As always, Amazon Web Services (AWS) made a bunch of announcements at their recent Chicago Summit. The new features have been reported to death elsewhere so I won’t repeat that, but there were a few observations that struck me about them…
Firstly, the two new EBS storage volume types aimed at high throughout rather than IOPS – are 50% and 25% of the normal SSD EBS price, so are effectively a price cut for big data users. As I’ve commented before, the age of big headline grabbing “across the board” cloud price reductions is largely over – and now the price reductions tend to come in the form of better price/performance characteristics. In fact, this seems to be one of Google’s main competitive attacks on AWS.
Of course, I welcome the extra flexibility – it’s always comforting to have more tools in the toolbox. And to be fair, there is a nice table in the AWS blog post that gives good guidance on when to use each option. Other cloud vendors are introducing design complexity for well-meaning reasons also, e.g. see Google’s custom machine types.
What strikes me about this is that the job of architecting a public cloud solution is getting more and more complex and requires deeper knowledge and skills, i.e. the opposite of the promise of PaaS. You need a deeper and deeper understanding of the IOPS and throughout needs of your workload, and its memory and CPU requirements. In a magic PaaS world you’d just leave all this infrastructure design nonsense to the “platform” to make an optimised decision on. Maybe a logical extension of AWS’s direction of travel here is to potentially offer an auto-tiered EBS storage model, where the throughput and IOPS characteristics of the EBS volume type is dynamically modified based upon workload behaviour patterns (similar to something that on-premise storage systems have been doing for a long time). And auto-tiered CPU/memory allocation would also be possible (with the right governance). This would take away some more of theundifferentiated heavy lifting that AWS try and avoid for their customers.
So…related to that point about PaaS – another recent announcement was that Elastic Beanstalk now supports automatic weekly updates for minor patches/updates to the stack that it auto-deploys for you, e.g. for patches on the web server etc. It then runs confidence tests that you define before swapping over traffic from the old to the new deployment. This is probably good enough for most new apps, and moves the patching burden to AWS, away from the operations team. This is potentially very significant I think – and it’s in that fuzzy area where IaaS stops and PaaS starts. I must confess to having not used Elastic Beanstalk much in the past, sticking to the mantra that I “need more control” etc and so going straight to CloudFormation. I see customers doing the same thing. As more and more apps are designed with cloud deployment in mind and use cloud-friendly software stacks, I can’t see any good reason why this dull but important patching work cannot be delegated to the cloud service provider, and for a significant operations cost saving. Going forward, where SaaS is not an appropriate option, this should be a key design and procurement criteria in enterprise software deployments.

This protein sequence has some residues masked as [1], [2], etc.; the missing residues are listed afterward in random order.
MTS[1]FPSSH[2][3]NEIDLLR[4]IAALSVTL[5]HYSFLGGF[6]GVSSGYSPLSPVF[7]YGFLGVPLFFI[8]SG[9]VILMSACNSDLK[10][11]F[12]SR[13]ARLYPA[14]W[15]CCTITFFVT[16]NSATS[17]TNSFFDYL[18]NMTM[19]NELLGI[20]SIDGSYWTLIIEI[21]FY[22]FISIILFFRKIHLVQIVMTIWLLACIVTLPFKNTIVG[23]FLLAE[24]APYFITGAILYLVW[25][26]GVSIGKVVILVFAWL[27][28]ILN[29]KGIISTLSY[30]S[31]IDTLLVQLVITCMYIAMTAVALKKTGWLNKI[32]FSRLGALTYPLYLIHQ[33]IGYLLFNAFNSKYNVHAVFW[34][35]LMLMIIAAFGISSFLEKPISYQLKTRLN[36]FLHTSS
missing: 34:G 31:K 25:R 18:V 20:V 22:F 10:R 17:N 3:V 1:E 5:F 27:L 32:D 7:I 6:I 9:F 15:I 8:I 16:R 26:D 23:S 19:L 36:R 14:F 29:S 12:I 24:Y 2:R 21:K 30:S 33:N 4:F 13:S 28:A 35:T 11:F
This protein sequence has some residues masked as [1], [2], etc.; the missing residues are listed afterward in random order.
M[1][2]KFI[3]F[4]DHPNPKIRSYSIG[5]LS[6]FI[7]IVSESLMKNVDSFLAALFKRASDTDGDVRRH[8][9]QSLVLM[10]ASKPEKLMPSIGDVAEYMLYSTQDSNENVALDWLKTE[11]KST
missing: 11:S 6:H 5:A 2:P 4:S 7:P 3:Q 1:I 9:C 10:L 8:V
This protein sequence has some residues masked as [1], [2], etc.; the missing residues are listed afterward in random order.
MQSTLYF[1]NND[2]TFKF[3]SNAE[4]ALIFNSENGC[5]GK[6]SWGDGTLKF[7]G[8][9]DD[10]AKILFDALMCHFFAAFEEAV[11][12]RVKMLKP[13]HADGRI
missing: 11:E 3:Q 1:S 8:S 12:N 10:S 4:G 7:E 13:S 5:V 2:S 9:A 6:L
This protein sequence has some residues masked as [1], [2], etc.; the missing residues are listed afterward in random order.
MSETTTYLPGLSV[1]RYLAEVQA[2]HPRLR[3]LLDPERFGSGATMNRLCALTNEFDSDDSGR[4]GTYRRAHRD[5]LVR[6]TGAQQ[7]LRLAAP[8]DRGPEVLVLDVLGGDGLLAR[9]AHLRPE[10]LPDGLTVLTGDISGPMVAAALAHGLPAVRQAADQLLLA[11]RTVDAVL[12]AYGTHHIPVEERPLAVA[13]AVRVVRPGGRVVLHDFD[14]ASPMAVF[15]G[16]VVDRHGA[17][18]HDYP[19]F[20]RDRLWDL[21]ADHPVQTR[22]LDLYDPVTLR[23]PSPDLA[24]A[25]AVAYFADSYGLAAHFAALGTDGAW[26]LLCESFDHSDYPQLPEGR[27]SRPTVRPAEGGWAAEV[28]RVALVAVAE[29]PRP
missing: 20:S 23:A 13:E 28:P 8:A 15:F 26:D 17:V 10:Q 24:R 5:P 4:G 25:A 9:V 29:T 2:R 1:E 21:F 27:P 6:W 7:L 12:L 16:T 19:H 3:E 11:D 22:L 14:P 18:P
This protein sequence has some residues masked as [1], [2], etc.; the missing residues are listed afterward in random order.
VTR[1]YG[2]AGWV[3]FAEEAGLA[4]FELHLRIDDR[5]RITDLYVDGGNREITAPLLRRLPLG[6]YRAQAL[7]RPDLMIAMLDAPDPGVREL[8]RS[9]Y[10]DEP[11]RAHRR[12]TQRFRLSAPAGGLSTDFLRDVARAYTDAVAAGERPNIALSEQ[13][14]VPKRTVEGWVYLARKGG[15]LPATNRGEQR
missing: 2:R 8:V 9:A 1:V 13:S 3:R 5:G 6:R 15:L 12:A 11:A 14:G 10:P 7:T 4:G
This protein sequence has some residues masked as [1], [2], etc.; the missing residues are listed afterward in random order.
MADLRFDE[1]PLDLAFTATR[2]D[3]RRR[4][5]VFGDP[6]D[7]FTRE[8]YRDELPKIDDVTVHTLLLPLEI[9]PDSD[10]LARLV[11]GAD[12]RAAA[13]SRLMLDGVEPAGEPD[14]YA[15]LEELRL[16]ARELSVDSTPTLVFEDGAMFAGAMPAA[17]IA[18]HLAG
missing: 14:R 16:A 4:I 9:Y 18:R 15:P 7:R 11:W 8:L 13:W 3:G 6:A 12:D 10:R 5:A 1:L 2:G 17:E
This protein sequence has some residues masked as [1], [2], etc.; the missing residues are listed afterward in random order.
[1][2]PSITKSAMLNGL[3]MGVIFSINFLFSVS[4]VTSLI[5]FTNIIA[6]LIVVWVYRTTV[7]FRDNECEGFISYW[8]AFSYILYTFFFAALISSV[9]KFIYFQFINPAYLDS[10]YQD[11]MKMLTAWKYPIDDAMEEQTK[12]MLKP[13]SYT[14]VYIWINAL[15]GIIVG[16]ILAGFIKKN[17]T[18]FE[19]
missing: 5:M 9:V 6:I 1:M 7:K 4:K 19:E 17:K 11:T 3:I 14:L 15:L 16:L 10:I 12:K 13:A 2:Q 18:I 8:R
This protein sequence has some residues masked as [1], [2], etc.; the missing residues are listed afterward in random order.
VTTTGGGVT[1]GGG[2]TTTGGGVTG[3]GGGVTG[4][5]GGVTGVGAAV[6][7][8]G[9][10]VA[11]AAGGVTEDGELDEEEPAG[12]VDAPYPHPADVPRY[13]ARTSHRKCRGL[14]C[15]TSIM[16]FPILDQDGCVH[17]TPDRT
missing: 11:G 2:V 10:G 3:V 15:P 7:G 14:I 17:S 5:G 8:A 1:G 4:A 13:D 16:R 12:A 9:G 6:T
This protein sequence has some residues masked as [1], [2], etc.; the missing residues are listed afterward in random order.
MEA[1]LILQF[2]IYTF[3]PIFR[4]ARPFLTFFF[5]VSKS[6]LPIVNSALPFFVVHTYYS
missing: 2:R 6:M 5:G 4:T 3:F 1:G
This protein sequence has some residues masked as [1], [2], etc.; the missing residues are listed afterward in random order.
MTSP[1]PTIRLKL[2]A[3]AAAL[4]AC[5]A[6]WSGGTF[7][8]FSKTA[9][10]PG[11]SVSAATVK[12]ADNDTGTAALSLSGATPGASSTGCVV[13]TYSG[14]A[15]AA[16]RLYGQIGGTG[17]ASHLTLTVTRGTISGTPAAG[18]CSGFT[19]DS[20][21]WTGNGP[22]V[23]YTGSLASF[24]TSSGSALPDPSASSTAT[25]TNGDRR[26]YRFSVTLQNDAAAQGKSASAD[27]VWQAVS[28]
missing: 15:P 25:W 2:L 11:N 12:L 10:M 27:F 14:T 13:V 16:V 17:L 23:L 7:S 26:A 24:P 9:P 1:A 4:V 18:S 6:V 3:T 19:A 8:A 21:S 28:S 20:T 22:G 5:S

Finally, the last announcement that caught my eye was the AWS Application Discovery service – another small tack in the coffin of SI business models based on making some of their money from large scale application estate assessments. It’s not live yet and I’m not clear on the pricing (maybe only available via AWS and their partners), and probably it’ll not be mature enough to use when it is first released. It will also have some barriers to use, not least that it requires an on-premise install and so will need to be approved by a customer’s operations and security teams – but it’s a sign of the times and the way it’s going. Obviously AWS want customers to go “all in” and migrate everything including the kitchen sink and then shut down the data centre, but the reality from our work with large global enterprise customers is that the business case for application migrations rarely stacks up unless there is some other compelling event (e.g. such as a data centre contract expiring). However, along with the database migration service etc, they are steadily removing the hurdles to migrations, making those business cases that are marginal just that little bit more appealing…
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